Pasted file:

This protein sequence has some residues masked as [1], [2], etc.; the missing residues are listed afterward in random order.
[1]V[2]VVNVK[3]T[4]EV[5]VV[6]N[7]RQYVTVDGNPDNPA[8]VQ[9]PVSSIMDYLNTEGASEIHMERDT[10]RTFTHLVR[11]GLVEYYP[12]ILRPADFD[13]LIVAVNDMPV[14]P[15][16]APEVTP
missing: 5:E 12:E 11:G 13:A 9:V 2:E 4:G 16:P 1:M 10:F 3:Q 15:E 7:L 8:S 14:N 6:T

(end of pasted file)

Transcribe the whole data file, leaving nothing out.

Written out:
This protein sequence has some residues masked as [1], [2], etc.; the missing residues are listed afterward in random order.
[1]V[2]VVNVK[3]T[4]EV[5]VV[6]N[7]RQYVTVDGNPDNPA[8]VQ[9]PVSSIMDYLNTEGASEIHMERDT[10]RTFTHLVR[11]GLVEYYP[12]ILRPADFD[13]LIVAVNDMPV[14]P[15][16]APEVTP
missing: 5:E 12:E 11:G 13:A 9:V 2:E 4:G 16:P 1:M 10:F 3:Q 15:E 7:L 8:S 14:N 6:T